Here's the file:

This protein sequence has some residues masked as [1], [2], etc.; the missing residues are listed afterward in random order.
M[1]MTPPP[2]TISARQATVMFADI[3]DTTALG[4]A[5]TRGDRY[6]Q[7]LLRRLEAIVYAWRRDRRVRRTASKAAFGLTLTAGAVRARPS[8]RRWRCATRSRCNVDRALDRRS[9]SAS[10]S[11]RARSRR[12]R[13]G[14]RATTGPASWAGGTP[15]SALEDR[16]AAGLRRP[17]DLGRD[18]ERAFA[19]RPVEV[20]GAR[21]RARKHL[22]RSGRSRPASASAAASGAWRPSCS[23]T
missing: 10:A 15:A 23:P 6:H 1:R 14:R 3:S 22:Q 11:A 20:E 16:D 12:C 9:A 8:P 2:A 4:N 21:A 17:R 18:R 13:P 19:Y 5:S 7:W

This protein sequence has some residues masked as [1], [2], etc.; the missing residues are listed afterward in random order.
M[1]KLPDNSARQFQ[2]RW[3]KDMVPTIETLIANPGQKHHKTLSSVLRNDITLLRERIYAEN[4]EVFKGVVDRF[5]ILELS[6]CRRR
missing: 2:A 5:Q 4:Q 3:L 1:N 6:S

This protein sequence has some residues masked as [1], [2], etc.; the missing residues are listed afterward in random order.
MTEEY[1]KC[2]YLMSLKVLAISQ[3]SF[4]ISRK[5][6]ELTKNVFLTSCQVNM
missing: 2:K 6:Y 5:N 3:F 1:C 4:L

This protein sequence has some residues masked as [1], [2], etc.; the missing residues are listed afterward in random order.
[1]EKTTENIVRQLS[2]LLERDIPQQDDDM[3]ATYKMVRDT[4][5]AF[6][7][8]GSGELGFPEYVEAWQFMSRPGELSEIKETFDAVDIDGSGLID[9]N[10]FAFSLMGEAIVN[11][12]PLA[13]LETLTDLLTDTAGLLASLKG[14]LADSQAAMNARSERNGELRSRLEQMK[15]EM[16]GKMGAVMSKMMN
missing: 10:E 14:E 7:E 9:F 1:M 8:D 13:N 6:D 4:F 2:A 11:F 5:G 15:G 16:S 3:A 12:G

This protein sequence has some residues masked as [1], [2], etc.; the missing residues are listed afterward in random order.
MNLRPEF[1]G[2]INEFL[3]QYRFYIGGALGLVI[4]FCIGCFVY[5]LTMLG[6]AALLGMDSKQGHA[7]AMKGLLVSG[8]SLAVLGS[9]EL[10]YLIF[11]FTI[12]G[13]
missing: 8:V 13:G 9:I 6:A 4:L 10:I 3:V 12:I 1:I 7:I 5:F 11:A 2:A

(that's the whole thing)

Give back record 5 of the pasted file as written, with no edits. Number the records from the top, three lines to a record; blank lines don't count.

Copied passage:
This protein sequence has some residues masked as [1], [2], etc.; the missing residues are listed afterward in random order.
MNLRPEF[1]G[2]INEFL[3]QYRFYIGGALGLVI[4]FCIGCFVY[5]LTMLG[6]AALLGMDSKQGHA[7]AMKGLLVSG[8]SLAVLGS[9]EL[10]YLIF[11]FTI[12]G[13]
missing: 8:V 13:G 9:I 6:A 4:L 10:I 3:V 12:I 1:I 7:I 5:F 11:A 2:A